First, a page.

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Samford in the News – Jan 19-31, 2014

Posted by Philip Poole on 2014-02-03

A round-up of selected Samford University references in news outlets around the nation. It is compiled by the Office of Marketing and Communication from the university's media tracking service and may not be a comprehensive list. 

Alumnus Houston Brown Featured at Birmingham Unity Breakfast

Birmingham judge Houston Brown was keynote speaker at Birmingham's recent Martin Luther King Day Unity Breakfast. "All of the obstacles Americans involuntarily imposed on its black citizens contributed to my understanding of liberty and justice, and was inconsistent with that of the founding fathers of this country," he said in a story distributed by al.com and reported by other local and regional media outlets. Brown was the first black graduate from Samford's Cumberland School of Law.

Nabers Appointment Applauded in Montgomery

The appointment of Drayton Nabers as director of the Mann Center for Ethics and Leadership drew a "rave" from the Montgomery Advertiser in its Jan. 20 edition. "His reputation for personal and intellectual integrity is a real asset for the center," the item noted.

Stokes' Research on Divorce Rates Cited in National Media

Research by sociology faculty member Charles Stokes was quoted extensively in a recent Washington Post story about divorce rates among conservative Christians. "The pattern that pops out in this data is that when you look at those who attend church weekly, their divorce rates are the same as other high-attending Christians," Stokes said. "Nominal Christians are probably getting the community norms but aren't in a social structure to live the norms out." The research also was cited in several other media outlets, including The New York Times.

Carroll Speaks on Proposed Alabama Legislation Against the ACA

In a story widely distributed by al.com, Cumberland School of Law Dean John Carroll spoke about legislation proposed in Alabama to declare the Affordable Care Act void in the state. Any legislation that forbids a state official from complying with a federal law won't get anywhere from the outset," Carroll said. "There's something called the Supremacy Clause, which means federal law is the supreme law of the land until a court says the law does not need to be enforced."

Carden Addresses Sears Downsizing on NPR's Marketplace

In a story distributed by National Public Radio, economics faculty member Art Carden addressed the historic ramifications of Sears' announcement that they are closing their flagship store in Chicago and making other corporate marketing changes. "The Sears catalog was a bit of a godsend for rural consumers," Carden said. "The Sears catalog was good for even urban consumers because they didn't have to shop at the even pricier department stores."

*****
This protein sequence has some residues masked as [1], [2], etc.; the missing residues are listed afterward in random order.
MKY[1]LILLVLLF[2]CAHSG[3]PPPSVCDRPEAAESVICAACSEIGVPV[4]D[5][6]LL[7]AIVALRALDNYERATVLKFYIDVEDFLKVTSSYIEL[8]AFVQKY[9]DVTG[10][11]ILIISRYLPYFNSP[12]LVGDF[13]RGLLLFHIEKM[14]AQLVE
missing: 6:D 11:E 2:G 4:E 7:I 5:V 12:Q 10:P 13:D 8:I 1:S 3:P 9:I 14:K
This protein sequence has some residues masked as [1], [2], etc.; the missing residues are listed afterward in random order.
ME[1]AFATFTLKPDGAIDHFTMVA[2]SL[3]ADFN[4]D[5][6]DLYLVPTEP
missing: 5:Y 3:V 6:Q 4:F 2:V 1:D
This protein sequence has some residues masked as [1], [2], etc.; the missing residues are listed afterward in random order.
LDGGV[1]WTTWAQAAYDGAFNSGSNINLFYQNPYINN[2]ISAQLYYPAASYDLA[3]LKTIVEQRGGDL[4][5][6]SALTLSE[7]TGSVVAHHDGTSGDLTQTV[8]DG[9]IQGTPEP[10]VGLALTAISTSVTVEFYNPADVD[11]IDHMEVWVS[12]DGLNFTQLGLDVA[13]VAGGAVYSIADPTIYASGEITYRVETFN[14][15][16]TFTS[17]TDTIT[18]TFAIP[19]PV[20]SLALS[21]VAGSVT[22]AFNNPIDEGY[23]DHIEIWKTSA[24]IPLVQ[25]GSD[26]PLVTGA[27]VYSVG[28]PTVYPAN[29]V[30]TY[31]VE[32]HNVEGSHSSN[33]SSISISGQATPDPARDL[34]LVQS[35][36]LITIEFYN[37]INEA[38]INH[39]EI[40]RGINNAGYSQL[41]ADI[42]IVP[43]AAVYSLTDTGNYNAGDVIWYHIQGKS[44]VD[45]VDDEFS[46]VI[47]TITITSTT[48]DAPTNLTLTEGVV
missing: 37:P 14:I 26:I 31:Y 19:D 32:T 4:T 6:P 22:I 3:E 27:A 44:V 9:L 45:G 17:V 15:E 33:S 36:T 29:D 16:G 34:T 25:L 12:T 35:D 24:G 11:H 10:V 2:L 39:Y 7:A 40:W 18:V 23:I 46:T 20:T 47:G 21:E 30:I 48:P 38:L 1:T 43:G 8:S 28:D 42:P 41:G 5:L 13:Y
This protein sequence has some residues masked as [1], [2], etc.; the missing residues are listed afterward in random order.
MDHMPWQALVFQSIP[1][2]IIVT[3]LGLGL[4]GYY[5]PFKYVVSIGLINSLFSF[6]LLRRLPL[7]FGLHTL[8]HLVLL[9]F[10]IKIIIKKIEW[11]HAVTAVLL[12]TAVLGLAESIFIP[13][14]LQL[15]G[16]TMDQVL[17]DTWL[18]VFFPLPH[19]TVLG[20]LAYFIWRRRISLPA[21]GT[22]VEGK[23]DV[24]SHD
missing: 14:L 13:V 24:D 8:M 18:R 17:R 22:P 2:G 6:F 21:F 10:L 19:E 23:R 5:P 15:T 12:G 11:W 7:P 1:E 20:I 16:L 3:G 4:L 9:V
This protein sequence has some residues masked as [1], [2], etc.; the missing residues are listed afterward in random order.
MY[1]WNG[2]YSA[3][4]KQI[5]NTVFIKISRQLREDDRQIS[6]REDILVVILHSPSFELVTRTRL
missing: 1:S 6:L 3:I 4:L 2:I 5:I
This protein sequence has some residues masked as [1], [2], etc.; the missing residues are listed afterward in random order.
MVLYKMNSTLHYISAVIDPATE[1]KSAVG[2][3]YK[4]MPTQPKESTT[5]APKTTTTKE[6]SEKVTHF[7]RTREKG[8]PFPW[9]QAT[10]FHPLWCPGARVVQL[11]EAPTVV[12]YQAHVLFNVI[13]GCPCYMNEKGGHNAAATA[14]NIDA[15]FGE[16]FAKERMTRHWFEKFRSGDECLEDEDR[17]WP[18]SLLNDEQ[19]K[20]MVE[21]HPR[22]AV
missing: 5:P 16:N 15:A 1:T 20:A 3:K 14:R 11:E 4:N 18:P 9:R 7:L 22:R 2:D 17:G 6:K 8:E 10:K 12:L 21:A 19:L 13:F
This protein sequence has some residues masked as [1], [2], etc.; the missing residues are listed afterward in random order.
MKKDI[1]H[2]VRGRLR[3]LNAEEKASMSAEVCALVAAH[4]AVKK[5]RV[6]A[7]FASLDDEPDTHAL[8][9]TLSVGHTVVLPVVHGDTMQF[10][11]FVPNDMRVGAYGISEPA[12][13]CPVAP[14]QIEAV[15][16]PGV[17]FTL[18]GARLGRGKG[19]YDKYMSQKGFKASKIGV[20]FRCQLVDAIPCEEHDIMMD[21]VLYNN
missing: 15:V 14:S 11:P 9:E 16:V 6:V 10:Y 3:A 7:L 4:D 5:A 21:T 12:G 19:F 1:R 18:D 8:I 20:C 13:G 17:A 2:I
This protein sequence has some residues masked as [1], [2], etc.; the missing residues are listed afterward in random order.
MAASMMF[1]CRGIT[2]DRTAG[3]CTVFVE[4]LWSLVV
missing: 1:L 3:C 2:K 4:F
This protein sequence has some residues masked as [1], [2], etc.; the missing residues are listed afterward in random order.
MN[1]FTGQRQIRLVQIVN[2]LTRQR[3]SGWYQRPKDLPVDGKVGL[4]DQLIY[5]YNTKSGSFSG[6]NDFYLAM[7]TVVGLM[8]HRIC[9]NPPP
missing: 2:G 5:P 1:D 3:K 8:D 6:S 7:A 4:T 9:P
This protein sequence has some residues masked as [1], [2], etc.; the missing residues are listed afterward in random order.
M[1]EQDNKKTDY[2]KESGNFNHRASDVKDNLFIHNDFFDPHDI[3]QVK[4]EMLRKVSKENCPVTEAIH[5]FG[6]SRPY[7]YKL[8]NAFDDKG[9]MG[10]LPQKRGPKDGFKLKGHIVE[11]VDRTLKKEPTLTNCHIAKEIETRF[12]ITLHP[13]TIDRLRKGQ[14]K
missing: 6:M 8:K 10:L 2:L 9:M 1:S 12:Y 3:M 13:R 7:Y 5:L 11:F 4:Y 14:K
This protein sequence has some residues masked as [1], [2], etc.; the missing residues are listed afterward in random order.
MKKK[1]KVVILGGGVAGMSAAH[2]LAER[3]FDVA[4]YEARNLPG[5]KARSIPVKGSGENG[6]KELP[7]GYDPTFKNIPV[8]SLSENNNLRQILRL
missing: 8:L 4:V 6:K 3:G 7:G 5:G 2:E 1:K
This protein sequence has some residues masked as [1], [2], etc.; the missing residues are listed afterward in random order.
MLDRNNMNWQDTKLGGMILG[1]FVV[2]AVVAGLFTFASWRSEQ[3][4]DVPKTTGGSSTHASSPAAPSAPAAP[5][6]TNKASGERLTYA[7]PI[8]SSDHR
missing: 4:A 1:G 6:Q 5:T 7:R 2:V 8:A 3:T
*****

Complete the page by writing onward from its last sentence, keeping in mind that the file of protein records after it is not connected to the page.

M.B.A. Graduate's Exotic Cars Idea Garners Media Attention

A venture started by 2011 M.B.A. graduate Jonathan Bowman of Nashville drew the interest of The Tennessean and a story that has been distributed by other media outlets. Bowman and two friends recently started a company that rents exotic cars. 'What can we do to make some money and have some fun here in Nashville?'," Bowman recalled in one interview. "... 'Hey, let's do an exotic car rental company.' I threw it out as a joke."

Carden Explores Bitcoin Phenomenon in Op-Ed

Art Carden writes that the cryptocurrency phenomenon Bitcoin is creating questions and competition in a column distributed by depositaccounts.com. "Bitcoin is a lot of things. It's a sensation among critics of the Federal Reserve and government control of the money supply more generally. It might provide the effective check on governments' ability to play fast and loose with their currencies that Peter Theil set out to create when he started PayPal," Carden said.

Snow Stories Attract National Media

In a story distributed nationally by Associated Baptist Press and picked up by several media outlets, Samford University's response to the unexpected snowfall received top billing. "Under the circumstances, I think we can be proud of the way the campus has responded," said Harry B. Brock III, the Samford vice president who convenes the emergency response team. And, a photo of students sliding down the hills in Seibert Stadium was distributed widely by al.com.

 

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    Philip Poole
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